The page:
But the biggest sales increase on our chart belongs to Pilgrim’s Pride. Its $1.2 billion purchase of Gold Kist Inc. in December 2006 created the world’s largest chicken company and aided its 45 percent sales growth. More importantly, after losing money in 2006, Pilgrim's Pride returned to profitability in 2007.
Trends for the current year
The past year saw the beginning of two main trends that had huge impacts on the sales and the bottom lines of our Top 100 companies: changes in consumer spending patterns and soaring agricultural commodity prices. Those trends are continuing into 2008 unabated.
First, consumer spending is changing as a result of a stumbling economy and rising energy prices. Unemployment is high and mortgages are dicey, but people are not giving up their homes or their cars. What they are doing is eating out less often and being a little more careful how they spend their money, yes, even their food dollars.
There’s speculation during this current year of the disappearance of second- and third-tier brands. Devoted brand-followers will continue to spend a little more on their favorites but may turn to private label or economy brands whenever they perceive little or no difference in quality.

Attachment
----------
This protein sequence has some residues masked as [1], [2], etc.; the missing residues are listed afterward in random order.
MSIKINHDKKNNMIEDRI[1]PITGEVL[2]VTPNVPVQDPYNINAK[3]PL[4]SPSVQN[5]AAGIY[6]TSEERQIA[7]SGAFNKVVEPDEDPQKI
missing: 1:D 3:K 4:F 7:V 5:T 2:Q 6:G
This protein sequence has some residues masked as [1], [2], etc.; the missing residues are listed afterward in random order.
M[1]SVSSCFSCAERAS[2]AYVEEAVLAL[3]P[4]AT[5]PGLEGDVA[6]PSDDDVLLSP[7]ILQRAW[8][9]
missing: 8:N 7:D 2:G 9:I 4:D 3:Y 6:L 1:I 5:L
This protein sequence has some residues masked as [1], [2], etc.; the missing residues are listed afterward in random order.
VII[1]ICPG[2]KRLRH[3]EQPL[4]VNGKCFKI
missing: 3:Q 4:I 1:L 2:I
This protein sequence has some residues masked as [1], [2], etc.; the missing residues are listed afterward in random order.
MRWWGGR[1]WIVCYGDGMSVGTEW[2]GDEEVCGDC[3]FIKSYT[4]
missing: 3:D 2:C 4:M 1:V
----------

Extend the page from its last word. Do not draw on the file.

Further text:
“For the first six months of 2008, the producer price index for ‘intermediate foods,’ the food products used in the production of final food products, rose 15 percent, following a 14 percent jump in 2007,” says Kevin Flaherty, senior vice president and senior research analyst with GE Commercial Finance. “That’s the most severe inflation since the 1973-74 period.”
He also notes that, in the first half of 2008, retail food store sales growth outpaced restaurant sales growth for the first time since 1993, when the U.S. Census Bureau began tracking those metrics.
There are a couple of new names on the list … but only new names for old companies.
Swift, which was owned by a holding company, in the past reported some figures to the Securities and Exchange Commission that were public record. But since its mid-2007 acquisition by Brazilian meat processor JBS S.A., and subsequent renaming to JBS Swift & Co. (sometimes referred to as JBS USA), the U.S.’ third largest meat packer has been mum about financials. Following its organic growth in the general press, we assigned it only slight growth for the past year. But next year its sales should climb significantly with the pending purchases of National Beef Packing, Smithfield Foods' beef operations and Five Rivers Ranch Cattle Feeding.
Also semi-new is Dr Pepper Snapple Group. The North American beverage operations of Cadbury Schweppes PLC were spun off into an independent company on May 7. They accounted for $5.7 billion of what last year was $7.6 billion in U.S. and Canadian-based sales of Cadbury Schweppes.
Mergers & Acquisitions: Up and Down
Mergers and acquisitions in the broad food industry increased 5.4 percent in 2007 to their highest level in five years, but activity among true food processors dipped to 94, the same level as 2005 and down from 110 in 2006. In the Food Institute’s annual report, food processors remained the most active category, although just barely outpacing the interest by investment firms and banks. (The 266-page report “Food Business Mergers & Acquisitions” can be previewed and bought from the Food Institute at www.foodinstitute.com/manda.cfm.)